Take a second and think back to January of 2020. You are waking up in the morning and getting ready for school or work and picking out your clothes. Maybe it is a formal day that calls for slacks and a blazer, or maybe you are reaching for your favorite jeans and a nice blouse. Whatever the dress code, joggers, leggings and cropped hoodies probably did not come to mind.
But what are you wearing right now?
Athleisure boomed in the 2000s when socialites like Paris Hilton made tracksuits stylish. In recent years, athleisure brands like Lululemon and Athleta gained popularity, reigniting the trend.
When the COVID-19 pandemic forced people to adopt a remote lifestyle, athleisure became a go-to trend once again. According to reporting from Sourcing Journal, the United States’ athleisure market was valued at $155.2 billion in 2018 and is expected to reach $257.1 billion by 2026.
Sales of suits, dress shirts, dress pants and dresses were all down more than 50% from March through July of 2020 compared to that same period in 2019, according to reporting from CBS News. With a large chunk of the population working from home, the need for formal or even business casual attire has significantly decreased, making way for leggings, sweatshirts and running shoes.
Not only is remote work impacting the way consumers dress and the clothes they shop for, but it is also impacting general remote living. With gyms closed for several months at the beginning of the pandemic and some people still feeling uncomfortable leaving the house unless absolutely necessary, home workouts have been on the rise, and it is not advised to work out in dress pants.
While the pandemic will eventually come to pass, it seems athleisure may be here to stay. There will be lasting effects on people’s personal and work lives, as some companies are choosing to continue hiring remote employees, which inevitably affects how they will be dressing to clock in.
Fashion history tells us trends can change on a dime. Experts can forecast all they want but sometimes unexpected things, like a global pandemic, can throw those predictions for a massive loop. Who knows how long athleisure will bask in the spotlight or what trend will come next? For now, throw on a sherpa half-zip, a pair of high-rise leggings and enjoy it while it lasts.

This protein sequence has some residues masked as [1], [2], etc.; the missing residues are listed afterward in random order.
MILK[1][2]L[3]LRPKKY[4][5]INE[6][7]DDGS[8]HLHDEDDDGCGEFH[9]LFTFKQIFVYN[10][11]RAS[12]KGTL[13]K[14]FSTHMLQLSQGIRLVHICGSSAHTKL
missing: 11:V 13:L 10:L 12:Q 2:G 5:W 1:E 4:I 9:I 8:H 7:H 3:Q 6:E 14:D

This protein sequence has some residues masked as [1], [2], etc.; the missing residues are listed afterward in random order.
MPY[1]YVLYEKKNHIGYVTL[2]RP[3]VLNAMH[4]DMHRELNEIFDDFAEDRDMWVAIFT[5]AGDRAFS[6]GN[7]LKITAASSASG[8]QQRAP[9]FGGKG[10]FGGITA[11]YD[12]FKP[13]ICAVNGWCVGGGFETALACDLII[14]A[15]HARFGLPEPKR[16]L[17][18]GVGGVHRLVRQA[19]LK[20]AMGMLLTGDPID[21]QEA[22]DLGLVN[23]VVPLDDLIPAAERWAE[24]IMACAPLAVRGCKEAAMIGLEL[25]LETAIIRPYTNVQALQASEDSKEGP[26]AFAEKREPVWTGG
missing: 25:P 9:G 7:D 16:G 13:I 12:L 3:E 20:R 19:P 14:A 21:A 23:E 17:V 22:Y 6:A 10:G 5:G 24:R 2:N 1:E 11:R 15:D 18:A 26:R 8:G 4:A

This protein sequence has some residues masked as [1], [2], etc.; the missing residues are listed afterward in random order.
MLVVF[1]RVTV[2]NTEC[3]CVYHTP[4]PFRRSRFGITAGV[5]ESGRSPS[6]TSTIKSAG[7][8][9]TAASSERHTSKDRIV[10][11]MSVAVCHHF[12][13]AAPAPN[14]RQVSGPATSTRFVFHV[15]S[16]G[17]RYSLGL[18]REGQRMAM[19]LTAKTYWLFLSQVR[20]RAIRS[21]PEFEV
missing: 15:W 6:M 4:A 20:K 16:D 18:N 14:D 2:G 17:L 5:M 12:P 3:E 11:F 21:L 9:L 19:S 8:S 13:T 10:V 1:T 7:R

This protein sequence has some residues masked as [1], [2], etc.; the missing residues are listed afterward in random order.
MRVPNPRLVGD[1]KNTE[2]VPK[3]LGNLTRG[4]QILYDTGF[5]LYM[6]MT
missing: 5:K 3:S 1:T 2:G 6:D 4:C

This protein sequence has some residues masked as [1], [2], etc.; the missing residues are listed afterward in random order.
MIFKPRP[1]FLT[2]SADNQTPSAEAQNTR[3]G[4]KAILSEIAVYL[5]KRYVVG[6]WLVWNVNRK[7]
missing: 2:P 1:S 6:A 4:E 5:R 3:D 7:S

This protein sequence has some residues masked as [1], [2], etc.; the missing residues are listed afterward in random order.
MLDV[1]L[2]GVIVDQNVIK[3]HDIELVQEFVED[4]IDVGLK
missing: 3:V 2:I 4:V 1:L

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Hi, I’m Sara Crawford, a senior journalism student from Cleveland. I’m also the editor in chief of The Burr and the opinions editor for KentWired this semester. My staff and I are committed to bringing you interesting, humorous and hard-hitting stories that tap into current events, trends and the lives of those who have made a home in Kent, Ohio. We are full-time students and hard-working journalists. While we get support from the student media fee and earned revenue such as advertising, both of those continue to decline. Your generous gift of any amount will help enhance our student experience as we grow into working professionals. Please go here to donate.
Maria McGinnis is a senior journalism major with minors in advertising and psychology. She is currently editor-in-chief of A Magazine (@amagksu), features editor for The Kent Stater/KentWired and a blogger for The Burr. When she isn’t writing or working on school work, Maria loves to spend time with her family and friends, do yoga, bake and watch Netflix. She is currently rewatching “The Vampire Diaries” after finishing “Gossip Girl” during quarantine and would love some new streaming suggestions. Follow Maria on Instagram @maria.mae98 and on Twitter @MariaMcGinnis13.